privation of liberty: they were slaves to the kings of Egypt, in common with
their other subjects; and they were slaves to their fellow slaves. They were
compelled to work in the open air, in one of the hottest climates in the
world: and, probably, without a covering from the burning rays of the sun.
Their work was of a laborious kind: it consisted of making bricks, and
travelling, perhaps to a great distance, for the straw, or stubble, that was
a component part of them. Their work was dealt out to them in tasks, and
performed under the eye of vigilant and rigorous masters, who constantly
upbraided them with idleness. The least deficiency in the product of their
labour was punished by beating. Nor was this all. Their food was of the
cheapest kind, and contained but little nourishment: it consisted only of
leeks and, onions, which grew almost spontaneously in the land of Egypt.
Painful and distressing as these sufferings were, they constituted the
smallest part of their misery. 'While the fields resounded with their cries
in the day, their huts and hamlets were vocal at night with their
lamentations over their sons; who were dragged from the arms of their
mothers, and put to death by drowning, in order to prevent such an increase
in their population, as to endanger the safety of the state by an
insurrection. In this condition, thus degraded and oppressed, they passed
nearly four hundred years. Ah! who can conceive of the measure of their
sufferings, during that time? What tongue, or pen, can compute the number of
their sorrows? To them no morning or evening sun ever disclosed a single
charm: to them, the beauties of spring, and the plenty of autumn had no
attractions: even domestick endearments were scarcely known to them: all was
misery; all was grief; all was despair.

Our text mentions, in the second place, that, in this situation, they were
not forgotten by the God of their fathers, and the Father of the human race.
Though, for wise reasons, he delayed to appear in their behalf for several
hundred years; yet he was not indifferent to their sufferings. Our text
tells us, that he saw their affliction, and heard their cry: his eye and his
ear were constantly open to their complaint: every tear they shed, was
preserved, and every groan they uttered, was recorded; in order to testify,
at a future day, against the authors of their oppressions. But our text goes
further: it describes the Judge of the world to be so much moved, with what
he saw and what he heard, that he rises from his throne-not to issue a
command to the armies of angels that surrounded him to fly to the relief of
his suffering children - but to come down from heaven, in his own person, in
order to deliver them out of the hands of the Egyptians. Glory to God for
this precious record of his power and goodness: let all the nations of the
earth praise him. Clouds and darkness are round about him, but righteousness
and judgment are the habitation of his throne. O sing unto the Lord a new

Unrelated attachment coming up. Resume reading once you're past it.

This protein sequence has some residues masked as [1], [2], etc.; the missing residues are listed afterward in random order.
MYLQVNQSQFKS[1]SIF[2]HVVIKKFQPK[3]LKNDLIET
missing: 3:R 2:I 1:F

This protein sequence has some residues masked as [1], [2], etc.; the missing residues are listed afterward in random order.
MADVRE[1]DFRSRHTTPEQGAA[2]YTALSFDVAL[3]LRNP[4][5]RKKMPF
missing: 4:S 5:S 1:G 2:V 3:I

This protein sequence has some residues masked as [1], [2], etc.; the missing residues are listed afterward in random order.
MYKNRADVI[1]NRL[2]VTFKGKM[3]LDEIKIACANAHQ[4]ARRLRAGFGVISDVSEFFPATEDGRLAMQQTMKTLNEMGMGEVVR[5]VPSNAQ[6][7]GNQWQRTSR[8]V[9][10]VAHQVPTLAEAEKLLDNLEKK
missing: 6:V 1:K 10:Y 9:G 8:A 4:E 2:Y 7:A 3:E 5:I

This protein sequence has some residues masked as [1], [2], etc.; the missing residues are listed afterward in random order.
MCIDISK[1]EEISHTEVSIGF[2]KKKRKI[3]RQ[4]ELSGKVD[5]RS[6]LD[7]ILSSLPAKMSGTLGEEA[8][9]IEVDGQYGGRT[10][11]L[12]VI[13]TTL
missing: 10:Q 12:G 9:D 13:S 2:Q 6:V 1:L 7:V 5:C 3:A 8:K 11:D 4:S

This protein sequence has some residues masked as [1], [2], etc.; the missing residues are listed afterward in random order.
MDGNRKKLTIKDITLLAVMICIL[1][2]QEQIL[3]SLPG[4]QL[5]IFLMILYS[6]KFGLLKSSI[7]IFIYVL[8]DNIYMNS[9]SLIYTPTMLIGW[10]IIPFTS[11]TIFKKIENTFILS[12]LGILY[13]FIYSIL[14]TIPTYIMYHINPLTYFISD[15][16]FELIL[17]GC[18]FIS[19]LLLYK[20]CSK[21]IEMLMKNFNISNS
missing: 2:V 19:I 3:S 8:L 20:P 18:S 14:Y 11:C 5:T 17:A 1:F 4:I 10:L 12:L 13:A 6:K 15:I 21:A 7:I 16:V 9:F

song, for he hath done marvellous things. his right hand and his holy arm
hath gotten him the victory. He hath remembered his mercy and truth toward
the house of Israel, and all the ends of the earth shall see the salvation
of God.

The history of the world shows us, that the deliverance of the children of
Israel from their bondage, is not the only instance, in which it has pleased
God to appear in behalf of oppressed and distressed nations, as the
deliverer of the innocent, and of those who call upon his name. He is as
unchangeable in his nature and character, as he is in his wisdom and power.
The great and blessed event, which we have this day met to celebrate, is a
striking proof, that the God of heaven and earth is the same, yesterday, and
today and for ever. Yes, my brethren, the nations from which most of us have
descended, and the country in which some of us were born, have been visited
by the tender mercy of the Common Father of the human race. He has seen the
affliction of our countrymen, with an eye of pity. He has seen the wicked
arts, by which wars have been fomented among the different tribes of the
Africans, in order to procure captives, for the purpose of selling them for
slaves. He has seen ships fitted out from different ports in Europe and
America, and freighted with trinkets to be exchanged for the bodies and
souls of men. He has seen the anguish which has taken place, when parents
have been torn from their children, and children from their parents, and
conveyed, with their hands and feet bound in fetters, on board of ships
prepared to receive them. He has seen them thrust in crowds into the holds
of those ships, where many of them have perished from the want of air. He
has seen such of them as have escaped from that noxious place of
confinement, leap into the ocean, with a faint hope of swimming back to
their native shore, or a determination to seek an early retreat from their
impending misery, in a watery grave. He has seen them exposed for sale, like
horses and cattle, upon the wharves, or, like bales of goods, in warehouses
of West India and American sea ports. He has seen the pangs of separation
between members of the same family. He has seen them driven into the sugar,
the rice, and the tobacco fields, and compelled to work - in spite of the
habits of ease which they derived from the natural fertility of their own
country-in the open air, beneath a burning sun with scarcely as much
clothing upon them as modesty required. He has seen them faint beneath the
pressure of their labours. He has seen. them return to their smokv huts in